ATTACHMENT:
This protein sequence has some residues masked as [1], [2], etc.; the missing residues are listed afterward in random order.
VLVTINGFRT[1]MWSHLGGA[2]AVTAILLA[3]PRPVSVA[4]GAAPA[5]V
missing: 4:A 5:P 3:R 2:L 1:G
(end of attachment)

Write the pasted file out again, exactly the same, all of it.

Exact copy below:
This protein sequence has some residues masked as [1], [2], etc.; the missing residues are listed afterward in random order.
VLVTINGFRT[1]MWSHLGGA[2]AVTAILLA[3]PRPVSVA[4]GAAPA[5]V
missing: 4:A 5:P 3:R 2:L 1:G